Colder weather calls for proper fire safety

Temperatures are going down and that means finding ways to keep warm. Fire officials have some suggestions before flipping the heater on.

LONGVIEW - When the temperatures start to cool, the Longview Fire Department gets calls about people putting themselves at risk just to stay warm. A family is without a home after their's caught on fire October 29. Fire investigators said the cause of the fire was due to the homeowner using the stove top as a source of heat. Fire Marshal Kevin May said he discourages homeowners from using any cooking surfaces or appliances to keep warm. 

"You still run the risk of something falling on it [burner] that doesn't have a pan," May said. 

One has probably smelled an odor after cutting on the heat. May said it's likely, the dust and dirt built-up in the vents. Before flipping the switch, May said it's imperative to get the system checked or else; one could risk carbon monoxide poisoning. 

"When all that stuff's burning it doesn't put off a heat," Mays said. "It can set your smoke detectors off." 

Firefighters have suggested installing 'c.o. detectors'. However, space heaters and it's safety shouldn't be taken for granted. Fire crews recommended having them cleaned before use and three feet away from a: person, blanket or combustibles when it's on. Statistics show space heaters are involved in 79 percent of fatal home heating fires. Fire Marshal May suggested purchasing the electric heaters that shut off when tipped over.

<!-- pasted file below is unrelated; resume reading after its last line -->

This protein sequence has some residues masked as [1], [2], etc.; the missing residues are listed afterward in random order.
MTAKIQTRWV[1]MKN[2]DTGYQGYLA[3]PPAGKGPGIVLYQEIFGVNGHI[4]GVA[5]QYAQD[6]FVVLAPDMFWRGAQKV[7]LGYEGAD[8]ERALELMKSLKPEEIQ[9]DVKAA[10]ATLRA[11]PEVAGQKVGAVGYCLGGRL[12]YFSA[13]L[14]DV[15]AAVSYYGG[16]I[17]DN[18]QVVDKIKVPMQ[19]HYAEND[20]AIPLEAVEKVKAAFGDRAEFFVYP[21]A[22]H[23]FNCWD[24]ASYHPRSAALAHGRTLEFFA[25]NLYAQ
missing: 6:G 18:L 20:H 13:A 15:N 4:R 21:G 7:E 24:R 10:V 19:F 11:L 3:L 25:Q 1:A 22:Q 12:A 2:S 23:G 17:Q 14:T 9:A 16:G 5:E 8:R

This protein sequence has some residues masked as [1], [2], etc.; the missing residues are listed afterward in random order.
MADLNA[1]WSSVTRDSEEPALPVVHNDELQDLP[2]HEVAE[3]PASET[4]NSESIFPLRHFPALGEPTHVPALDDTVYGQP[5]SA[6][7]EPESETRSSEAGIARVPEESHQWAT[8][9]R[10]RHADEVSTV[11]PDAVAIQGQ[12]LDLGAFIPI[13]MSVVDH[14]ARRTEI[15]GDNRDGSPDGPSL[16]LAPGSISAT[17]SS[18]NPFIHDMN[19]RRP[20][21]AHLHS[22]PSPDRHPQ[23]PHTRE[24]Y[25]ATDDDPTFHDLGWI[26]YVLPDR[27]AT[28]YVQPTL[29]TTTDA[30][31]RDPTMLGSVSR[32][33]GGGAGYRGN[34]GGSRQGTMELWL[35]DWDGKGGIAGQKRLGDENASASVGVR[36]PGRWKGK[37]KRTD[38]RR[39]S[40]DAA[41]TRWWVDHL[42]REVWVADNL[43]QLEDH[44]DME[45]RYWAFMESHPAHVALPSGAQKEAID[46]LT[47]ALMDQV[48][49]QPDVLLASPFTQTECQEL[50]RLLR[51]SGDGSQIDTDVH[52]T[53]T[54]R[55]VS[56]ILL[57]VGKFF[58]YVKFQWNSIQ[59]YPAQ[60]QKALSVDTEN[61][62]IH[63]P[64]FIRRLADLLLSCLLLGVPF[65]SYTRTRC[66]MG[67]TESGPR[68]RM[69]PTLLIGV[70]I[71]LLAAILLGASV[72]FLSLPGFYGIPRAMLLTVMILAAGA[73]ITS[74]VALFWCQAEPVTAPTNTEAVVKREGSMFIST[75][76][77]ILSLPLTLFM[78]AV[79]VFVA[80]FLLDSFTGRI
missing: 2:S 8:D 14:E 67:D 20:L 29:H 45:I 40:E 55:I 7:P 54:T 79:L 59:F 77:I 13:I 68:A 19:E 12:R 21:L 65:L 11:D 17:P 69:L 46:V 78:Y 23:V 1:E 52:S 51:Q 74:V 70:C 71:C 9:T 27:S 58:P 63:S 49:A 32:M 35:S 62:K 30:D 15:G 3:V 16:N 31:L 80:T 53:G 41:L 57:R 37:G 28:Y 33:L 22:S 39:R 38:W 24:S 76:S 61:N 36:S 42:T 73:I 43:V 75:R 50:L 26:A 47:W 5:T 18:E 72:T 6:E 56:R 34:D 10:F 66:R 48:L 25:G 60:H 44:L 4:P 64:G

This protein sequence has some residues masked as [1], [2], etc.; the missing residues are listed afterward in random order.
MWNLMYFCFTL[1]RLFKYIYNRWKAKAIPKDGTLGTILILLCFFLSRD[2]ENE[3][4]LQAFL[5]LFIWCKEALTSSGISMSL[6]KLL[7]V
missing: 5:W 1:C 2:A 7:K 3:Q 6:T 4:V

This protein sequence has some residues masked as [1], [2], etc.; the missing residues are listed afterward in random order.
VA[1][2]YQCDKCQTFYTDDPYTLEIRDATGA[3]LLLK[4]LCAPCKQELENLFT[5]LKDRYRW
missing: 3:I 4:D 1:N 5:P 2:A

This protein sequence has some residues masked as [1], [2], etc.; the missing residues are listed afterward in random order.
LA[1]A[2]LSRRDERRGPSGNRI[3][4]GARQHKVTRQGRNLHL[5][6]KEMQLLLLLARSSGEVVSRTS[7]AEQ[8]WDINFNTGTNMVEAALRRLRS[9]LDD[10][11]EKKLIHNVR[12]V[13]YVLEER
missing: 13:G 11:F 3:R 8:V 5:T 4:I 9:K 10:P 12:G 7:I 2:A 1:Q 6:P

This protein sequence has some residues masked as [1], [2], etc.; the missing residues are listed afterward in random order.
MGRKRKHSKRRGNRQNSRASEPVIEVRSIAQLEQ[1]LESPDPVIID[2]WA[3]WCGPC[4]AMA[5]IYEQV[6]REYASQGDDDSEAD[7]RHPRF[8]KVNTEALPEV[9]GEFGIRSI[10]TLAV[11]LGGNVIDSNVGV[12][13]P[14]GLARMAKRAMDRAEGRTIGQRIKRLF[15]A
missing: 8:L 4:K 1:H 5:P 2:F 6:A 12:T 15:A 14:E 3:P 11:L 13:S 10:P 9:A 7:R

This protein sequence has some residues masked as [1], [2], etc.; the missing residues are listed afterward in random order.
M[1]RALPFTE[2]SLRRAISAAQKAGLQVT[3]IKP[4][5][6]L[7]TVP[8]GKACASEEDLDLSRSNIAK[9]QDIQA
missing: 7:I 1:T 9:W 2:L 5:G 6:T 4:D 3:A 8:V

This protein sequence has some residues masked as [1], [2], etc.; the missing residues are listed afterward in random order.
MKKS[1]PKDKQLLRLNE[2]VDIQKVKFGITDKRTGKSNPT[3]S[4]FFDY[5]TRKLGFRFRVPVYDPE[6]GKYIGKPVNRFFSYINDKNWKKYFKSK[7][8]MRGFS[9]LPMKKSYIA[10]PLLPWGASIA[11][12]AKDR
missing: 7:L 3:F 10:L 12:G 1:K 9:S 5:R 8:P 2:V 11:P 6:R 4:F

Firefighters said a smoke detector should be present in every household. If one is renting, fire officials said it's the landlord's responsibility to provide one. Homeowners who don't have one can contact the fire department (in Tyler or Longview) to help correctly install one. 

Keeping the house warm can be an expense and difficult on a budget. That's why the Salvation Army in Longview can help. They have a partnership with SwepCo. Their 'Neighbor to Neighbor' program can assist help pay off up to $200 on an electric bill. Households can sign up for it. The Salvation Army said it's helped many families during a time of need. 

The Salvation Army said Neighbor to Neighbor requires a disconnect notice. The program will help pay for an electric bill, once every calendar year. Meaning, if one received assistance today, they wouldn't be able to get help until the same day, the following year. 

 

 

© 2017 KYTX-TV


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